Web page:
The quantification of hydration processes of the mantle is critical to understanding the
physical and chemical consequences of serpentinization on the structure and tectonics of the oceanic crust and the chemical budgets of the oceans. Hydration of the oceanic mantle directly influences geophysical properties in that serpentinisation is accompanied by a decrease in bulk density, which directly affects the physical properties of the mantle, gravity signatures and seismic velocities, and may have important tectonic consequences. Furthermore, the process of serpentinization may have major implications on the overall chemical budget of the oceans, for example by producing H2 and CH4 and providing Ca, Mg, Ni, B, etc. to phases formed during subsequent alteration of the oceanic crust. We are investigating serpentinization processes in different tectonic environments along mid-ocean ridges; at oceanic fracture zones; and in arc-subduction zone environments, which includes field and laboratory studies of the recently discovered Lost City Hydrothermal Field.
SNF Project No. 20020-107620 (2005-2007). Principle Investigators: G.L. Früh-Green, S.M. Bernasconi. PhD student: Adélie Delacour
ETH Project No. 0-20890-01 (2001-2005). Principle Investigator: G.L. Früh-Green; PhD student: Chiara Boschi
Our research is part of a multidisciplinary investigation of the Lost City Hydrothermal Field (LCHF) that involves scientists from the ETH-Zürich, the University of Washington, Syracuse University, Woods Hole Oceanographic Institution, and Massachusetts Institute of Technology. A highly successful oceanographic mapping and sampling program was completed in April-May, 2003 and new imagery and samples were collected in 2005. The LCHF is distinct from all other known marine hydrothermal systems and is the product of reactions between seawater and ultramafic rocks that produce high alkaline (pH 10 to 11), 40 to 90°C fluids that form up to 60m tall carbonate-brucite towers. The fluids are enriched in H2, CH4 and other hydrocarbons, produced abiotically through Fischer-Tropsch type reactions, and support dense microbial communities that include anaerobic CH4- and S-cycling thermophiles. Collectively, our multidisciplinary investigations highlight the complex interplay between deformation, fluid flow, mass transfer and microbial activity and indicate that high fluid fluxes and temperatures of ~100°-150°C have likely been sustained in the basement for many tens of thousands of years.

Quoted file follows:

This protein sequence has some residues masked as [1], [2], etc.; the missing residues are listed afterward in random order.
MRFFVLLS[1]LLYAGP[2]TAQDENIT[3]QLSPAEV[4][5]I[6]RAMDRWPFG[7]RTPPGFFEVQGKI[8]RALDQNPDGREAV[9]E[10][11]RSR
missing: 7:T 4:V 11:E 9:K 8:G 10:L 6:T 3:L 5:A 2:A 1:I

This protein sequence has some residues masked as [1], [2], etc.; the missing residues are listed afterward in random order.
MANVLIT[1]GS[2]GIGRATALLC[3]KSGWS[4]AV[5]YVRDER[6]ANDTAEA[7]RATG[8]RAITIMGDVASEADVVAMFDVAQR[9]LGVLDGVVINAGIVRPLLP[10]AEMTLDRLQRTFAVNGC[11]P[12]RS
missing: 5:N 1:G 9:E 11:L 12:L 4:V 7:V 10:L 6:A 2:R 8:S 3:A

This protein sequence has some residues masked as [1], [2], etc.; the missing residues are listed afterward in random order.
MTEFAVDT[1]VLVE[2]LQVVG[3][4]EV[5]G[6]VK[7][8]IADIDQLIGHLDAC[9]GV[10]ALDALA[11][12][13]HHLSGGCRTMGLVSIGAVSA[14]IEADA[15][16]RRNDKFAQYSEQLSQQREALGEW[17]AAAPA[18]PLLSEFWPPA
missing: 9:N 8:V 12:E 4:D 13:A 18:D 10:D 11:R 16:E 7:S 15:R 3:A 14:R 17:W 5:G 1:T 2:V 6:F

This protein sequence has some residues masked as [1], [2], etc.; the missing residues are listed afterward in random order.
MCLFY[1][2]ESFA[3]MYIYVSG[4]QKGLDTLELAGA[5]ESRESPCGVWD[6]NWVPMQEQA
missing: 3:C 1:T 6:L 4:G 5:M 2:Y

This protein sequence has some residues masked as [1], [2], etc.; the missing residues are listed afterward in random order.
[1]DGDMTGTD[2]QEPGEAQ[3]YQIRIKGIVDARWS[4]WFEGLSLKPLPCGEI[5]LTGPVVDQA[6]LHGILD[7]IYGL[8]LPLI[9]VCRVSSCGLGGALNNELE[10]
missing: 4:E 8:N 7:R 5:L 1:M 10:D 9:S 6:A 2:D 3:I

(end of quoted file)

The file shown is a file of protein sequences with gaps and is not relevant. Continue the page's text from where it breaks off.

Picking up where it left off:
SNF Project No. 200020-116226 (2007-2009). Principle Investigators: G.L. Früh-Green, S.M. Bernasconi. PhD student: Esther Schwarzenbach
This project is a comparative bio-geochemical and isotopic study of the Lost City hydrothermal system (North Atlantic) with modern and ancient serpentinite-carbonate systems. The Lost City hydrothermal system is distinctly different than all other known marine hydrothermal systems and represents an important analogue for ancient ophicalcite deposits. This study builds on an immense data set produced through multidisciplinary collaboration between the ETH Zurich, University of Washington, Syracuse University, and WHOI/MIT over the past six years. Our project focuses on understanding the links between inorganic reactions that produce hydrogen and hydrocarbons, biogeochemical cycling of carbon and sulfur, and microbial activity in high pH systems associated with serpentinization. In addition to conducting follow-up geochemical analyses on samples from Lost City, we will investigate high alkaline Ca-OH springs associated with present-day serpentinization and carbonate deposition in Liguria and Oman and compare these with studies of Jurassic ophicalcites. The overall goal of our project is to quantify carbon and sulfur pools in active serpentinite-carbonate systems and to model their changes over time. Furthermore, our investigations of the Lost City system and the comparative studies of similar systems on land has the potential to provide important information about the mass of CO2 locked into serpentinite-dominated environments and the viability of variably serpentinized rocks to sequester anthropogenic CO2.
In collaboration with C. Boschi and A. Dini (CNR, Pisa), G. Zandomeneghi and B. Meier (Physical Chemistry, ETH Zürich)
We are conducting boron concentration, NMR, and boron isotope studies of the Lost City hydrothermal fluids and hydrothermal carbonates to better understand fluid-rock interaction and mixing processes during fluid discharge at seafloor. Our studies also aim at better understanding the (paleo)hydrology of the Lost City system and the role of early precipitates of brucite in controlling the chemical and isotopic composition of the venting fluids. These studies should particularly provide important constraints for understanding the fate of Mg in peridotite-hosted hydydrothermal systems and the role of brucite as a sink for Mg and B.
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